When I started off as an apprentice tool and die maker
I expected to learn from my employer and master trades person’s how to do the work expected of a tool and die maker. I thought because the machine shop was full of interesting equipment like lathes, milling machines, drill presses and grinders that I would spend most of my time learning how to operate machine shop equipment. What I was surprised to learn on the very first day that I was about to learn how to work with individuals who had different approaches to how they did their work. Lessons in communication, networking and research skills seemed even more important to the workers than doing actual productive work. They gave me small tasks to do to see if I would listen to their instructions. Practical jokes were played on me to see what sort of disposition I had.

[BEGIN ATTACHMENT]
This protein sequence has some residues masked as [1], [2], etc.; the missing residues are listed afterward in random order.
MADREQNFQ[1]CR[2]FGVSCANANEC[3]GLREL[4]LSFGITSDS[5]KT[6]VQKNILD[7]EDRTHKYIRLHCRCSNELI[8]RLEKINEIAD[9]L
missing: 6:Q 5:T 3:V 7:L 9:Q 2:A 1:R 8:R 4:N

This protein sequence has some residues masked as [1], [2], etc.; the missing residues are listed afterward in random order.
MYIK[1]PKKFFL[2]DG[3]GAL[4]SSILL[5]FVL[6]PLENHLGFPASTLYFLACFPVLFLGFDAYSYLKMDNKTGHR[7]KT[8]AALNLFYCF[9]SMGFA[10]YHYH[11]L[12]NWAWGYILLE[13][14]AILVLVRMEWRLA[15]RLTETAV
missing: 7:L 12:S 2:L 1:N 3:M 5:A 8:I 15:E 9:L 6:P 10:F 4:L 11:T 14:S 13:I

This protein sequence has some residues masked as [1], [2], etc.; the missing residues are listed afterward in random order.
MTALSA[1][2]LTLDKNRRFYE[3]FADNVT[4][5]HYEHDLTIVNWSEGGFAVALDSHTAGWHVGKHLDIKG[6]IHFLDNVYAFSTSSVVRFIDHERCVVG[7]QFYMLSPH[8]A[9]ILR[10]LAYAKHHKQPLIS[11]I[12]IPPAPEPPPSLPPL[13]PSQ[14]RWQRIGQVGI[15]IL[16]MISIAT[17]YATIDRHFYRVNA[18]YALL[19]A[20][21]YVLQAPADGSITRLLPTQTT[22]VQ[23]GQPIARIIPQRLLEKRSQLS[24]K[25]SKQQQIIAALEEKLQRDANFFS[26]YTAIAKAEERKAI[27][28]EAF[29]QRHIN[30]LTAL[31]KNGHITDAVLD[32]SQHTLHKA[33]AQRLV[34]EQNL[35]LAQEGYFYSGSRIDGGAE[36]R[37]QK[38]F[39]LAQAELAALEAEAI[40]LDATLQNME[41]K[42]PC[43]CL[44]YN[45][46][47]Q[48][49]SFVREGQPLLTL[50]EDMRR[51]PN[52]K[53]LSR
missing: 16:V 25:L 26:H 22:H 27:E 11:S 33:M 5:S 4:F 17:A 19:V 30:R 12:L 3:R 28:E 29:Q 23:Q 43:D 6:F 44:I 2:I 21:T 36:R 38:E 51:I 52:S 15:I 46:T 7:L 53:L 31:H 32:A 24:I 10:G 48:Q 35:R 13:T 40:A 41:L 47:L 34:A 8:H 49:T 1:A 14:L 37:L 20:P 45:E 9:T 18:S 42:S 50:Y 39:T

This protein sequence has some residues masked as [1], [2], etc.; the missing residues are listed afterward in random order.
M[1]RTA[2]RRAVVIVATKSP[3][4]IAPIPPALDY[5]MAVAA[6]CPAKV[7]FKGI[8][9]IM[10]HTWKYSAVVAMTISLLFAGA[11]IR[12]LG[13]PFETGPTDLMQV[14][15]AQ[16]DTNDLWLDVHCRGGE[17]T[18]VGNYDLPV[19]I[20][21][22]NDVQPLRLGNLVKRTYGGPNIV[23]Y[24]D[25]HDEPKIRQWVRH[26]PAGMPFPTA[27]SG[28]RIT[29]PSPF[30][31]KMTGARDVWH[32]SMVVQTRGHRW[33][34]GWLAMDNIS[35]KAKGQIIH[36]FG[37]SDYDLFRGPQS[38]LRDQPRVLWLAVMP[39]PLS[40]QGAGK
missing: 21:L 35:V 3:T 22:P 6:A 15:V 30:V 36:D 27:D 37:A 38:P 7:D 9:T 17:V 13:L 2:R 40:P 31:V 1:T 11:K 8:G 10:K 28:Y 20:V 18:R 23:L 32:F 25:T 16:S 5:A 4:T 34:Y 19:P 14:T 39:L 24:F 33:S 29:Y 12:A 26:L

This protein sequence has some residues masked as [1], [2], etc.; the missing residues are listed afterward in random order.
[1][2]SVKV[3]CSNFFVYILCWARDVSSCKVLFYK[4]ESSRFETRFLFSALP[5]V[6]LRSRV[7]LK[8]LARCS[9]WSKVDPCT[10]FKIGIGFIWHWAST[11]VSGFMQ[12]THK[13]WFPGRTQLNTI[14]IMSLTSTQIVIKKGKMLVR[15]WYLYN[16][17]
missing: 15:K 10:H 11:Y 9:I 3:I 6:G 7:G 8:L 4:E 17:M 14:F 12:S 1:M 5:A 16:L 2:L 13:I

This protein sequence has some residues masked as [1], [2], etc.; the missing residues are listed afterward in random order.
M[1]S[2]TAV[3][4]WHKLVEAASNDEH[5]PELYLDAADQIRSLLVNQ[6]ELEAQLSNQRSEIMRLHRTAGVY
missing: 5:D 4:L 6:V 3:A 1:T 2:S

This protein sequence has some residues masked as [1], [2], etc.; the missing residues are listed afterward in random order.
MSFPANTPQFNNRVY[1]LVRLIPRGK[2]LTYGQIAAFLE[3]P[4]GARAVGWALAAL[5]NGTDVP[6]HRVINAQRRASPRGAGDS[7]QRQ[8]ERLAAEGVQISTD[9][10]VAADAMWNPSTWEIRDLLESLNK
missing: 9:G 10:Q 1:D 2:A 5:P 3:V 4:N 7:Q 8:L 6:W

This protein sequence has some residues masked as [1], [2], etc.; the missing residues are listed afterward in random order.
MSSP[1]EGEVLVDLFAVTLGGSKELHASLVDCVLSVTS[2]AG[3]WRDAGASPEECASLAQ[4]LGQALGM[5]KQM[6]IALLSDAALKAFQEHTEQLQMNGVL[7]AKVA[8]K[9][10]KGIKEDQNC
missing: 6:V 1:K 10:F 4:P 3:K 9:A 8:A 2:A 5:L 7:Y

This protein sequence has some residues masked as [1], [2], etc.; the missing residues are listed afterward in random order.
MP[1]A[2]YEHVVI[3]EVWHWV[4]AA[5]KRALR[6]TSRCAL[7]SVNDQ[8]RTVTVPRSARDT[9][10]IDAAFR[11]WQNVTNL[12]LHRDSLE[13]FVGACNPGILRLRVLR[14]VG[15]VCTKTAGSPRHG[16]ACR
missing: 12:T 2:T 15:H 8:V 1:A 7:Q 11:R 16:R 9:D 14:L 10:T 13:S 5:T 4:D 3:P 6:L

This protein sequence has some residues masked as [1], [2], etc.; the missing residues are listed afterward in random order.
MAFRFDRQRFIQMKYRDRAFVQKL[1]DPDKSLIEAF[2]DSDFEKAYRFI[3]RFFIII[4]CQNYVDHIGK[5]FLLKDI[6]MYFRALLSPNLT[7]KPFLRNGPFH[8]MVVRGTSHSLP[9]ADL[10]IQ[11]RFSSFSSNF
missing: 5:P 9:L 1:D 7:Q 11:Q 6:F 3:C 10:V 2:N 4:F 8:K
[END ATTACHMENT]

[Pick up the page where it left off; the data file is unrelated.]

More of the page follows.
Developing social skills was a new challenge when you’re dealing with individuals who have never been taught how to teach or instruct or for that matter communicate. Some of the older tradesman seem to think that I was their personal butler or indentured servant sentenced to serve five or more years under their tyranny. Two years in a college program where I learned tool design was a very stimulating environment but the transition to a tool and die apprenticeship meant that I had to learn how to do repetitive non-stimulating work. I was surprised to learn that it requires personal motivation to complete a non-stimulating repetitive job just as it requires motivation to complete work that is intellectually stimulating.
What skills did you develop that you did not expect you would need?
Are there skilled trade issues that confidential coaching could help you with?